Samani coined the phrase ‘security budget’ when describing the computational resources devoted to securing a unique blockchain network against 51% attacks. These computational resources are supplied through mining and are compensated for doing so via the block reward. An attacker would have to control over 50% of a given network’s hashrate, or security budget, to be sure that they can successfully perform a 51% attack.

Samani provides a formula to quantify a network’s security budget.

SB = aggregate network value × inflation rate + transaction fees

The inflation rate, in this case, is also the block reward as new coins (or tokens) are created to compensate miners for loaning their computational resources to secure the network. Network users can also compensate miners via transaction fees, but those tend to be a much smaller portion of the reward.

Samani points out that the security budget is a floor, not a ceiling. Meaning, the security budget represents the theoretical minimum cost to perform a 51% attack, but in the real world, an attack will usually be more costly. The largest restraint to successfully performing a 51% attack is the procurement of the computing hardware itself.

The most vulnerable blockchains are smaller blockchains that share the same mining protocols as larger chains. This allows specially designed miners, commonly referred to as ASICs (application specific integrated circuits) developed for larger blockchains like Bitcoin and Ethereum to point their large amount of computing power at smaller networks and quickly overpower their hashrate. The rapid growth of the liquid mining rental market has made this threat even more pervasive.

All hope is not lost, however, for layer 1 blockchain startups. There are a couple of defenses:

  1. Design a unique mining protocol
  2. Leverage Proof-of-Stake economics

Unique Mining Protocols

If a layer 1 blockchain has a small network because it is young and just getting started, a unique mining algorithm will prevent ASICs designed for other blockchains from working. This strategy has a limited shelf-life because eventually, someone will develop an ASIC for the blockchain.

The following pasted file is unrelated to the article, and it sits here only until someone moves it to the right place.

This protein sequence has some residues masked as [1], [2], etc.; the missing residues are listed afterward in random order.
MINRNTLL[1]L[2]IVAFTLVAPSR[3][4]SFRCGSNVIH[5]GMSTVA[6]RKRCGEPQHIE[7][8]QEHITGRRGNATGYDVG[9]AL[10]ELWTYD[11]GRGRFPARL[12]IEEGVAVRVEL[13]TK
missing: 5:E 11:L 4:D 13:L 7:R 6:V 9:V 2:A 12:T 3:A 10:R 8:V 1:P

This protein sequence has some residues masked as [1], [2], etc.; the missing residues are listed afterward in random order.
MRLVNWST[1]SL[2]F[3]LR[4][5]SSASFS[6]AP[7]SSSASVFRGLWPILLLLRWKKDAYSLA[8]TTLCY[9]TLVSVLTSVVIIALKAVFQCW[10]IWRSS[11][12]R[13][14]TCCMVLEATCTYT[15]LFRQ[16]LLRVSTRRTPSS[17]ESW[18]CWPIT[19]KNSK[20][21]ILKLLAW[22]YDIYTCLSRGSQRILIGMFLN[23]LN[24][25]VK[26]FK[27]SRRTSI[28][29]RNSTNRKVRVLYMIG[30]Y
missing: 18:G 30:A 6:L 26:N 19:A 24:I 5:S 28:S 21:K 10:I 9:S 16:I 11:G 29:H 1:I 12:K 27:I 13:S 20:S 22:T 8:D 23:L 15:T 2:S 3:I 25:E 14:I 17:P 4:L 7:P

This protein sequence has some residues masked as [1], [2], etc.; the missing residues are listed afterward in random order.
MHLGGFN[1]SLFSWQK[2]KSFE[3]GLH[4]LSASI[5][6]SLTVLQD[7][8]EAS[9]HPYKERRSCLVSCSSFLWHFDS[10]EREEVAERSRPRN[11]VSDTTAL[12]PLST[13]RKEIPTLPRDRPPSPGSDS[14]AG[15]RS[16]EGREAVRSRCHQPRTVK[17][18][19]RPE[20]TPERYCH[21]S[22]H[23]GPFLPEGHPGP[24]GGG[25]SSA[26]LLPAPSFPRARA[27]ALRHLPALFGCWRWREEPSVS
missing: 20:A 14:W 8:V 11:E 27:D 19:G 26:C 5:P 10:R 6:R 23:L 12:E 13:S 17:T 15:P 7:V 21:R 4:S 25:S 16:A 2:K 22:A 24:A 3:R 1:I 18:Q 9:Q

Experts in the blockchain community estimate, depending upon the complexity and memory usage of the protocol, it will only take industry participants 4-6 months to develop ASICs for a specific blockchain.

Proof-of-Stake Economics

Proof-of-Stake (POS) provides a clever defense against 51% attacks. POS was initially designed to solve the energy consumption issue associated with POW. As we have learned with Bitcoin, the more valuable a network becomes, the greater the security budget, but the worse it is for the environment. Every couple of months a new report is issued about which country Bitcoin has surpassed in terms of energy usage. POS rewards miners (or in this case validators) based upon the amount of digital currency “staked” on the chain instead of the amount of computational power.

A corollary to POS is that it forces attackers to buy over 50% of the outstanding coins in order to have over 50% influence over which blocks, and thus transactions, on the chain get verified. Attackers have a disincentive to act maliciously because while they are validating the blocks, their coins remain in a ‘staked’ state, and they risk losing them all if they are caught cheating.